Friday, December 22, 2006

Childhood Christmas

My life in the late 1940s and 50s was dominated by all things ‘Chapel’ – my father being the local Minister. As a child, the magic of Christmas was paramount to me. Christmas was consumed with endless ‘practices’ at the Chapel’s Vestry for the annual display of children who could not sing, playing and singing Angels and Three Wise Men. My parents had high hopes for me as a boy soprano. I was always one of the Three Wise Men. I must admit, coyly, I was good. But in musical terms, I was never in the class of my sisters. My downfall. Tom Jones I never was.

My memories of the annual display reminds me, that unfortunately, Baby Jesus was always a rather scruffy doll in a box of hay. But the congregation enjoyed our efforts.

This brings me to ‘three days before Christmas’. The Welsh language is rich in its ability to have words that are not present in the English language. The English have the words ‘today’ and ‘tomorrow’. The Welsh have a word for ‘today’, ‘tomorrow’, the day after ‘tomorrow’, and the day after that too!

So as a child, December 22nd was vital, because it was the day that I could use the words “dradwy mi fydd hi’n ddiwrnod Nadolig” – it will be Christmas in three days’ time! Somehow, this brought the event closer. I recall that as a four-year old, my mother found me in bed during the afternoon. To a child a ‘day’ constituted being in bed for some time, so I worked out that if I slept, Christmas Day would become sooner. There was logic in my brain even in those days.

One of my memories of these happy times was that on this day - three days before Christmas Day - it would be the annual pilgrimage to the local chemist shop (pharmacy). Mr. Griffiths (the pharmacist) was also a member of the chapel. His shop was a latter day version of Walgreens, but on a much smaller scale. Not only would he dispense medicinal compounds that would cure anything from coughs to a bee sting, his emporium had fragrances that would have little boys thinking they were in heaven with 30 vestal virgins - whatever they were.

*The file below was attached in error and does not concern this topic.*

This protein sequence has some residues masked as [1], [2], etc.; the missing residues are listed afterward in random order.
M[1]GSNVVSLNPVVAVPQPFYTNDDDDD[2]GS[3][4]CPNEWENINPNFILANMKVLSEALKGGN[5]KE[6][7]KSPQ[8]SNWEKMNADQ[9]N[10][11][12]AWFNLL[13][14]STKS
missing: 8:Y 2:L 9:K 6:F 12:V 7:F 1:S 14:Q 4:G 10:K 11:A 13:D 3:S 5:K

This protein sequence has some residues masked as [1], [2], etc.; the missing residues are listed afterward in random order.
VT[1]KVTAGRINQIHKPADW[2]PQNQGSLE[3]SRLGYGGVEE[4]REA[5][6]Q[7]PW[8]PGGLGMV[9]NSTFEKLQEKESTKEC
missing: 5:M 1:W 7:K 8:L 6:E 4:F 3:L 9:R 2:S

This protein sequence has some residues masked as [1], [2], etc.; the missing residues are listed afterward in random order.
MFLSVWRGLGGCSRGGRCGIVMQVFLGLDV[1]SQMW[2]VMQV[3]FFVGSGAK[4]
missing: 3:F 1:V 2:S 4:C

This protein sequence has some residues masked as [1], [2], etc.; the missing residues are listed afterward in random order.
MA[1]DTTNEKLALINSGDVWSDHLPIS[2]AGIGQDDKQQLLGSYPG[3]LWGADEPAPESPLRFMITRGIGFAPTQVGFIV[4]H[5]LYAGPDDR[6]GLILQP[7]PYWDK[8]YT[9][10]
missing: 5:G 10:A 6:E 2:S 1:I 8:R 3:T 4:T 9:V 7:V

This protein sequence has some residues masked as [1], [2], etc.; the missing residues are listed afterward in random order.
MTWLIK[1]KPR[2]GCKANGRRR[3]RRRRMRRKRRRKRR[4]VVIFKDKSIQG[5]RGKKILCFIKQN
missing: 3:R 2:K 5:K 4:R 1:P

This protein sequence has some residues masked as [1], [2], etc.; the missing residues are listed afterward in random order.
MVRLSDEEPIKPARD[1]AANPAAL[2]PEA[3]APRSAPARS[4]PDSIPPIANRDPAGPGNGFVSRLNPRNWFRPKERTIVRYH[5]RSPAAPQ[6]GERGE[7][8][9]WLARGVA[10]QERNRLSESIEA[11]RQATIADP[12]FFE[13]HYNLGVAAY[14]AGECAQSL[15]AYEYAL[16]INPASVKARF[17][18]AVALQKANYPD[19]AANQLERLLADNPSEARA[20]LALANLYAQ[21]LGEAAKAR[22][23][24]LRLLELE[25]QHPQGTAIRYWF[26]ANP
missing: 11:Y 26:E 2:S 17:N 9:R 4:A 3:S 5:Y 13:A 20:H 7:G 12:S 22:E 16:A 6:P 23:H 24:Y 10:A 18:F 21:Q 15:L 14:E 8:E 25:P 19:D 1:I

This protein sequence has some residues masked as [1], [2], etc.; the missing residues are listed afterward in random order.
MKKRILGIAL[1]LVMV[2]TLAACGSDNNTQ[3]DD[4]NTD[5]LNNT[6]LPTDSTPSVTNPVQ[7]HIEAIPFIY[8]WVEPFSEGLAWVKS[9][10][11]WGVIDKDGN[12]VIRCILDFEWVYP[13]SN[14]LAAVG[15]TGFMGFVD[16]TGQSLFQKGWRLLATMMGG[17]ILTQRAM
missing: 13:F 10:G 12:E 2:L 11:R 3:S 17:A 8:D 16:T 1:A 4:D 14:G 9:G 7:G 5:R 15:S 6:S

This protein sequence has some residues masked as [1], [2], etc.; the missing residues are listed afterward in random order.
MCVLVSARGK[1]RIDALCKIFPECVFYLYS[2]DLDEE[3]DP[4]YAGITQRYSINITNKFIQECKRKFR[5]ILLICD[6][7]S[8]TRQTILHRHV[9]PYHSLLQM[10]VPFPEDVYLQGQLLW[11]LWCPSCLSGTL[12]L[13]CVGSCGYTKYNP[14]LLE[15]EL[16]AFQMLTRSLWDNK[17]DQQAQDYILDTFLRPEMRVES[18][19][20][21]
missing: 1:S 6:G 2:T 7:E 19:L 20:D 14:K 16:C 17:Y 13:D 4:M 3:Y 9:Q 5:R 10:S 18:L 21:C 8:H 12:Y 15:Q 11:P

I would first go in with my mother to buy a present for my father - usually a handkerchief - and then return to the Austin Seven for my father to escort me to buy a present for my mother. All in the strictest of secret, you understand. I remember well that I had saved my pennies all year for the event, and split my meager savings between both. The gift for my mother was always beyond my means, but Mr. Griffiths would always be able to get me a wonderful gift. I suspect that my father had almost always doubled (and more) my savings to buy a suitable gift for my mother.

The result was always wonderful. My mother and father were so surprised on Christmas Day when they opened their gifts - they were the best gifts they’d ever received.

So, Dear Readers, “dradwy mi fydd hi’n ddiwrnod Nadolig”.

Here endeth today’s lesson.